From a practical perspective, they help to keep the rain water that drips off of a building's roof away from its walls. Water on the walls will become trapped water inside the walls, which quickly leads to mildew, mold, and rot. Similarly, eaves keep icicles from forming directly on a building's outer walls (an icicle on the wall can become an icicle dripping down the wall, leading again to water inside the wall).
Eaves that stick out 6" are just barely deep enough to keep rain off; a 9"-12" overhang is better. The Carriage House eaves shown here are 18" deep. Copper gutters - now worn out and removed - originally sat in the curved brackets running along the edge, adding 4" more depth as well as redirecting the water.
Eaves are also for play, of course - they make the carriage house fun to look at. And without eaves, this building would just be an awkward box with bumps. The length of the eaves, their edge moldings, and the rows of brackets underneath all come together to create a roof that visually shelters what's inside and delights the eye. The corbels facing both ways at the ends of the dormer windows and the at the barn's cornerssee the first photo) are just frosting on the cake.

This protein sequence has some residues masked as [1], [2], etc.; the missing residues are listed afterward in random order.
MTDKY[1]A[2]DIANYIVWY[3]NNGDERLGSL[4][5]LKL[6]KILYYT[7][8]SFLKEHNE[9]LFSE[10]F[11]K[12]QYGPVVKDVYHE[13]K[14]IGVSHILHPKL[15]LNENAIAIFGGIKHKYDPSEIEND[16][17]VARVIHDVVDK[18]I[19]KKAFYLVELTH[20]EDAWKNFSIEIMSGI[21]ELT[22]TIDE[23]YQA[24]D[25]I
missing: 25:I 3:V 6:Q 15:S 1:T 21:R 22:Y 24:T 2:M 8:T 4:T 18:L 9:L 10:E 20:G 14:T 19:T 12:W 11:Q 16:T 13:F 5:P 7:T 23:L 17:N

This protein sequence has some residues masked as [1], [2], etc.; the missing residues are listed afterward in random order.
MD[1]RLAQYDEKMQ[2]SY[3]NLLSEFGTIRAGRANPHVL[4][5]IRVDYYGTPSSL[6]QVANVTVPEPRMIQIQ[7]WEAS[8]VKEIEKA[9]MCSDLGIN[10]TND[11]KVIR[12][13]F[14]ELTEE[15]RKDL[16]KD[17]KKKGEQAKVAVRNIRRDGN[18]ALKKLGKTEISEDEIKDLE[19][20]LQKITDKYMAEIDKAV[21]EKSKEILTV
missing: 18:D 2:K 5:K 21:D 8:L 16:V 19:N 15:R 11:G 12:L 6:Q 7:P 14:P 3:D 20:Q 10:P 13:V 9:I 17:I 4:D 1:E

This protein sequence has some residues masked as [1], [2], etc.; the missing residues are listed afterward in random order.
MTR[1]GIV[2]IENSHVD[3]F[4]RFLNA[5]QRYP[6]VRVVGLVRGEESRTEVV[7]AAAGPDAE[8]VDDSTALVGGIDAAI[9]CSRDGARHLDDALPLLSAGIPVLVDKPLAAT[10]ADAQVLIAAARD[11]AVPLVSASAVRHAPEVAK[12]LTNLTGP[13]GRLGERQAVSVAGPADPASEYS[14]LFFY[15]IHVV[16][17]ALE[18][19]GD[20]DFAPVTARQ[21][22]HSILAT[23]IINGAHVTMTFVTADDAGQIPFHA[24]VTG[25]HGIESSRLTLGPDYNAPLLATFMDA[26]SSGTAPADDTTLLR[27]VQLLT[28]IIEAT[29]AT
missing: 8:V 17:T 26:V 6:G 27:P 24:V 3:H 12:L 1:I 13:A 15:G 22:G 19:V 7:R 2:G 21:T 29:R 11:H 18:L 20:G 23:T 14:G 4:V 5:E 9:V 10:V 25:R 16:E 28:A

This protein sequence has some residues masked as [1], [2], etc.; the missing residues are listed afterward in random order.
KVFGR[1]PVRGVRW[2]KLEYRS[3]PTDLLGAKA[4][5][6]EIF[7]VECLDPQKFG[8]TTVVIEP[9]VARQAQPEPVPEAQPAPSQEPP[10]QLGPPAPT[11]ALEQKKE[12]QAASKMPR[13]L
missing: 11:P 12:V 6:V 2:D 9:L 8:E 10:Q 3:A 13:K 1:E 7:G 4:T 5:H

The eaves here have another job - quite visible in the second picture. This is the south view of the western end of the barn - the eaves keep the summer sun from shining in the windows. This photograph was taken in early May, when the shadow line of the eaves is below the small windows in the stable - the sun will not shine in these windows again until late August. With the extra 4"of gutter, the windows would be shaded earlier and later in the year. Because the sun's path across the sky changes with the seasons (due to the Earth's tilt and rotation around the sun), in winter the sun will be low enough in the sky to shine below the eaves, and into those windows, bringing light and heat to the space inside.
That's a lot of creative 'green' stuff for an ordinary building detail to do.
Here is the whole series:
Part 1 - http://www.jgrarchitect.com/2008/04/building-to-weather.html
Part 2 - How does the carriage house work with the sun to minimize wind chill?
Part 3 - Why bother with a cupola?
Part 4 - Eaves? they're important?
Part 5 - How a floor plan makes a difference:
Part 6 - A look at how these concepts were used at the Big House:
Part 7 - Shutters:
Read Building to the Weather - Part 3.
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